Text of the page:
Read more: Glasgow slave trade statues: let public decide next steps

Some very online and tabloid commentary has focused on the future of city statuary after Mr Mullen’s Glasgow report, flaming false narratives about “cancelling history”. But the city does not have a totemic “baddie” such as Bristol’s Edward Colston, the mass people trafficker whose monument was unceremoniously dumped in his city’s harbour during 2020’s Black Lives Matters protests.

There are eight statues of men linked, to one extent or another, to slavery in Glasgow. Six are in George Square. Nobody is chucking them in the River Clyde.


There are eight statues of men linked, to one extent or another, to slavery in Glasgow. Six are in George Square

There are eight statues of men linked, to one extent or another, to slavery in Glasgow. Six are in George Square


The Glasgow Sugar Aristocracy is a bigger story than just a few bad actors. It is about the systemic accrual of slave-derived wealth across society and the economy. That includes institutions, such as banks and even this newspaper, which still exist today.

It has long been known that West Indies sugar slave capital flooded into construction, Scotland’s first real mass manufacturing industry, textiles, and farming. Mr Mullen’s new book expands that to look at commerce and credit.

“While West India merchant capital had a significant influence on Scottish industrialisation, this study suggests a rethink is required,” he concluded. “The Glasgow Sugar Aristocracy were a commercial interest first, and an industrial interest second.

“Indeed, in terms of extent of holdings, the greater investments lay in commerce; wealth held in banking and insurance; and the laying out of large-scale loans across the west of Scotland.

“The true effects on the development of Scottish banking can only be surmised, but large reserves of West India merchant capital were held in account current, and in stocks and shares, all of which stimulated wider development.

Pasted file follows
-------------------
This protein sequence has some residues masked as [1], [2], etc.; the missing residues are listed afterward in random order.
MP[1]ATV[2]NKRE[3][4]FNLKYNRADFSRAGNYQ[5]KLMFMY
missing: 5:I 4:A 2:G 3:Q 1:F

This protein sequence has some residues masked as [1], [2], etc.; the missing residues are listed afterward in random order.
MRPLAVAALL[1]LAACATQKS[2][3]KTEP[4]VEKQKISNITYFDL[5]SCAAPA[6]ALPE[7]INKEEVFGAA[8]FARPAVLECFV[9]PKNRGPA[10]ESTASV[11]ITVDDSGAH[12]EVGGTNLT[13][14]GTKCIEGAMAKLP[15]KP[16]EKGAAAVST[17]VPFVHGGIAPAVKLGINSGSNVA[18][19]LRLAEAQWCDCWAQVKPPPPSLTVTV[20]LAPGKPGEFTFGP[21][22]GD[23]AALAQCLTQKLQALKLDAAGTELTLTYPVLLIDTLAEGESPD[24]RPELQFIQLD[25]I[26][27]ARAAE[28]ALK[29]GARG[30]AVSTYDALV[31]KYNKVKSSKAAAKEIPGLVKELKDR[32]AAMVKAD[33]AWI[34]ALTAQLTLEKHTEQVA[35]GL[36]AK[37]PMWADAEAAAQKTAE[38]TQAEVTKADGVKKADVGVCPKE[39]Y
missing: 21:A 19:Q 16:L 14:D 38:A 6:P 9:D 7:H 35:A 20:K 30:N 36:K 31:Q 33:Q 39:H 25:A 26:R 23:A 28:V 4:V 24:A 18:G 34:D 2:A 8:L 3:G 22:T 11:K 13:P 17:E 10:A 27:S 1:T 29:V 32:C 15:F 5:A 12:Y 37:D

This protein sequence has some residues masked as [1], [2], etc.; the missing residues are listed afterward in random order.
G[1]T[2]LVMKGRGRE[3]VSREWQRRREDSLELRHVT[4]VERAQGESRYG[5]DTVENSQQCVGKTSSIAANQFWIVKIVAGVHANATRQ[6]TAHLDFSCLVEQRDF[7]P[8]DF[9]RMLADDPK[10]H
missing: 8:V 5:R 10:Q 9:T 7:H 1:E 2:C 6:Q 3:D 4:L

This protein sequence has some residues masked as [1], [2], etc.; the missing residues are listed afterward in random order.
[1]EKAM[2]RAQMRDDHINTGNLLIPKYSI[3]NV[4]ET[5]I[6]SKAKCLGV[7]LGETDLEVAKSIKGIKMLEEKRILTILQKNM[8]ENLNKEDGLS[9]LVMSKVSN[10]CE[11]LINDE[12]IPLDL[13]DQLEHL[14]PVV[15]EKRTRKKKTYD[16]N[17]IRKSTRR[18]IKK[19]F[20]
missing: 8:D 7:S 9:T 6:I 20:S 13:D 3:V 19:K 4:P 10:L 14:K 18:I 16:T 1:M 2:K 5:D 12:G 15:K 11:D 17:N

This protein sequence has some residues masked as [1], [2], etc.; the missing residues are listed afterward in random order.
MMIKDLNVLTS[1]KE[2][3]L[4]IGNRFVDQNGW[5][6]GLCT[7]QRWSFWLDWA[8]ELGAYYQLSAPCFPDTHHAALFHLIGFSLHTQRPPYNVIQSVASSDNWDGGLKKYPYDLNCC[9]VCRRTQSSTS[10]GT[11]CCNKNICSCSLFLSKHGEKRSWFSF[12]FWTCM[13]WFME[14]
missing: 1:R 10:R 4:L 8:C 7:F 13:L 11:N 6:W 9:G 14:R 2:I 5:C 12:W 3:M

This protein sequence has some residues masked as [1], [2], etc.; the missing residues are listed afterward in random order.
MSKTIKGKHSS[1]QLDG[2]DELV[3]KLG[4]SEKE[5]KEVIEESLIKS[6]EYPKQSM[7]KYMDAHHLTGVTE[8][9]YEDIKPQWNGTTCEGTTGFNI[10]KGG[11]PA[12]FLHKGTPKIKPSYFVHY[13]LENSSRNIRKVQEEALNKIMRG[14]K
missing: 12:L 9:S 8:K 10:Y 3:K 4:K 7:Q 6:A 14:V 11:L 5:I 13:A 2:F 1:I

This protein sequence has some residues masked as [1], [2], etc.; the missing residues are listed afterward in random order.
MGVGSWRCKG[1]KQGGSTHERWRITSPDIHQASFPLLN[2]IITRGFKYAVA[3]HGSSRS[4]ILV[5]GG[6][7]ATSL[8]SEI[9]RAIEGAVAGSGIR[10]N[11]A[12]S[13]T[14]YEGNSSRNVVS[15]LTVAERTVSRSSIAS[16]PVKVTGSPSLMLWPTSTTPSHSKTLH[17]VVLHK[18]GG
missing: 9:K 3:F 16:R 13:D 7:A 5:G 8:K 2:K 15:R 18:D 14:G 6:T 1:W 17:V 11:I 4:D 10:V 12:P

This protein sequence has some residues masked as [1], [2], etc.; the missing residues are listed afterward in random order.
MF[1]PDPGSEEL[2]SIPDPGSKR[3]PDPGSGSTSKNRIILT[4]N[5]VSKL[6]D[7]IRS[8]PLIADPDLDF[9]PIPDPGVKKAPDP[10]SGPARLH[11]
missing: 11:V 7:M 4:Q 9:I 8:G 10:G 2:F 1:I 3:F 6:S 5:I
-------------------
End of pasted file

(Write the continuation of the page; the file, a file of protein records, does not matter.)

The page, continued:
“The effects of the major loans both taken and loaned by the Sugar Aristocracy are even harder to gauge, but a large cross-section of Scottish society, including many involved with developing industries, were both indebted to them and accrued annual interest from outlying [and often large-scale] loans.”

The Royal Bank of Scotland, Mr Mullen explained, opened up its first Glasgow branch in 1783. It “ultimately became the premier lenders to the West India merchants”, the historian wrote.

Just as the Royal Bank moved west there was another big development in the city. Publisher John Mennons produced his first edition of the Glasgow Advertiser, complete with the global scoop that Britain had made peace with its former colonies. America was independent.

The Advertiser was to change its name. It became the Glasgow Herald. And its paid shipping and jobs advertisements catalogued the city’s links with Caribbean sugar.

Our editor of the time, Samuel Hunter, was an instinctive conservative. But even he conceded slavery was wrong – and should eventually be abolished.

Mr Mullen reports that 1,700 individual voyages from Clyde ports to the Caribbean were announced on our pages between 1806 and 1834. This was a big trade.

Some 16,000 Scots left the Clyde for colonies such as Jamaica or Trinidad. Few came back with great fortunes. “Scots were more likely to die young from disease in penury in the West Indies than to repatriate wealth to Scotland, ” Mr Mullen wrote. “Small fortunes of less than £500 were the typical return. In modern terms, however, this was still substantial capital.”

This wealth that came back from the Caribbean could be huge. But it was not evenly spread about Scotland.

“Scottish adventurers were less likely to return with wealth to the Highlands, for example, than to west-central Scotland,” wrote Mr Mullen. “The profits and processes associated with slavery made some, but not all, parts of Scotland economically ‘great’ and may have contributed to the underdevelopment of others.”

But it was not just a few rich men who benefited from slavery in the West Indies, the historian stresses. “Scotland was a pro-slavery nation, with large swathes of the population complicit in the Atlantic slavery economy,” he concluded.

The Sugar Aristocrats and their families washed their slave money, flushing it through landed estates, industry and commerce. Today we would call this laundering the proceeds of crime.

They also gave a lot of their loot away, and they married into the gentry, buying respectability in the process.

Moses Steven was one of the biggest names in the sugar trade. In 1783, the year this paper was born and the war with America ended, he was a partner in Buchanan, Steven & Co, a West Indies trading operation. That was when he bought the estate of Polmadie, in the city’s the south side. He also married the daughter of the laird of neighbouring Bellahouston. Both properties were to go his children, the youngest of whom, Elizabeth, died more than a century later.

She is the lady with the kind eyes and the Spaniel lapdog, the great philanthropist of Glasgow. And inheritor of blood money.